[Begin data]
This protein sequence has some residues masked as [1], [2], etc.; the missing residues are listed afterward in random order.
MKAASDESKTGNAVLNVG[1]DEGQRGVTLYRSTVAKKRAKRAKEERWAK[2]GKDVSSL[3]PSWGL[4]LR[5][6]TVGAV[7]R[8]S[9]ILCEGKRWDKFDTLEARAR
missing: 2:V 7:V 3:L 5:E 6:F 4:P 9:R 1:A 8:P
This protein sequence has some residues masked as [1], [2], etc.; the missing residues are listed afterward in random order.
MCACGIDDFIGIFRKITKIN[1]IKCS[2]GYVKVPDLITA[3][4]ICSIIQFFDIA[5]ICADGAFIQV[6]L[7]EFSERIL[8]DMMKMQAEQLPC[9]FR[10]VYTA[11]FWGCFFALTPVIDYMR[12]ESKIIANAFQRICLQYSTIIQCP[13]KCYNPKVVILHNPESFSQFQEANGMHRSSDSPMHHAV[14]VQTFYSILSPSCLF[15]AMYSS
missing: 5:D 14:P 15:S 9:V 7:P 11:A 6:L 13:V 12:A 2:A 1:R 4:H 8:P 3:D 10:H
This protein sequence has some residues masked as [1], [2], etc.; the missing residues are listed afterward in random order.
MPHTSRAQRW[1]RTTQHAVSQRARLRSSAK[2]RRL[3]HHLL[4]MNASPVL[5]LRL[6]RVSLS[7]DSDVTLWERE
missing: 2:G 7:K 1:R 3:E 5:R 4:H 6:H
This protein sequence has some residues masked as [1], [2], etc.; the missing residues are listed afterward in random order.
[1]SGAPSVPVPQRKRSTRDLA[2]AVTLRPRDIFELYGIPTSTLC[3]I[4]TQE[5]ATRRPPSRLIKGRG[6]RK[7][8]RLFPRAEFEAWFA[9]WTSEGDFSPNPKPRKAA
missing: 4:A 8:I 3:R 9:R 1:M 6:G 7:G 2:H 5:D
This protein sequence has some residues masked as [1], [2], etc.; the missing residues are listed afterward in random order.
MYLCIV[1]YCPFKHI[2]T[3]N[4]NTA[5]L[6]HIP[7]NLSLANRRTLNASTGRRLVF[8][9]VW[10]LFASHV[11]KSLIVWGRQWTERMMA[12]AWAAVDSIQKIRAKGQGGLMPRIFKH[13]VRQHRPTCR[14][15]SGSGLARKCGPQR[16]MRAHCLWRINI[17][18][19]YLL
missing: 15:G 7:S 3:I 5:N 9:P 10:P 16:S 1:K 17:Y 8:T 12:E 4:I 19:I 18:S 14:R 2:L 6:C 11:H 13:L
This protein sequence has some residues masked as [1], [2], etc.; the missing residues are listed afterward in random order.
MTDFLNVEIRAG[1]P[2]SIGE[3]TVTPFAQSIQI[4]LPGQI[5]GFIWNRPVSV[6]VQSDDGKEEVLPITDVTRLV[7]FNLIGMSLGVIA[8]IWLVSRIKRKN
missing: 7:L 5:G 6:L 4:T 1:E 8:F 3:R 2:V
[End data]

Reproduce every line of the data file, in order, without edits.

This protein sequence has some residues masked as [1], [2], etc.; the missing residues are listed afterward in random order.
MKAASDESKTGNAVLNVG[1]DEGQRGVTLYRSTVAKKRAKRAKEERWAK[2]GKDVSSL[3]PSWGL[4]LR[5][6]TVGAV[7]R[8]S[9]ILCEGKRWDKFDTLEARAR
missing: 2:V 7:V 3:L 5:E 6:F 4:P 9:R 1:A 8:P
This protein sequence has some residues masked as [1], [2], etc.; the missing residues are listed afterward in random order.
MCACGIDDFIGIFRKITKIN[1]IKCS[2]GYVKVPDLITA[3][4]ICSIIQFFDIA[5]ICADGAFIQV[6]L[7]EFSERIL[8]DMMKMQAEQLPC[9]FR[10]VYTA[11]FWGCFFALTPVIDYMR[12]ESKIIANAFQRICLQYSTIIQCP[13]KCYNPKVVILHNPESFSQFQEANGMHRSSDSPMHHAV[14]VQTFYSILSPSCLF[15]AMYSS
missing: 5:D 14:P 15:S 9:V 7:P 11:A 6:L 13:V 12:A 2:A 1:R 4:H 8:P 3:D 10:H
This protein sequence has some residues masked as [1], [2], etc.; the missing residues are listed afterward in random order.
MPHTSRAQRW[1]RTTQHAVSQRARLRSSAK[2]RRL[3]HHLL[4]MNASPVL[5]LRL[6]RVSLS[7]DSDVTLWERE
missing: 2:G 7:K 1:R 3:E 5:R 4:H 6:H
This protein sequence has some residues masked as [1], [2], etc.; the missing residues are listed afterward in random order.
[1]SGAPSVPVPQRKRSTRDLA[2]AVTLRPRDIFELYGIPTSTLC[3]I[4]TQE[5]ATRRPPSRLIKGRG[6]RK[7][8]RLFPRAEFEAWFA[9]WTSEGDFSPNPKPRKAA
missing: 4:A 8:I 3:R 9:R 1:M 6:G 7:G 2:H 5:D
This protein sequence has some residues masked as [1], [2], etc.; the missing residues are listed afterward in random order.
MYLCIV[1]YCPFKHI[2]T[3]N[4]NTA[5]L[6]HIP[7]NLSLANRRTLNASTGRRLVF[8][9]VW[10]LFASHV[11]KSLIVWGRQWTERMMA[12]AWAAVDSIQKIRAKGQGGLMPRIFKH[13]VRQHRPTCR[14][15]SGSGLARKCGPQR[16]MRAHCLWRINI[17][18][19]YLL
missing: 15:G 7:S 3:I 5:N 9:P 10:P 16:S 1:K 17:Y 8:T 12:E 4:I 19:I 18:S 14:R 2:L 6:C 11:H 13:L
This protein sequence has some residues masked as [1], [2], etc.; the missing residues are listed afterward in random order.
MTDFLNVEIRAG[1]P[2]SIGE[3]TVTPFAQSIQI[4]LPGQI[5]GFIWNRPVSV[6]VQSDDGKEEVLPITDVTRLV[7]FNLIGMSLGVIA[8]IWLVSRIKRKN
missing: 7:L 5:G 6:L 4:T 1:E 8:F 3:R 2:V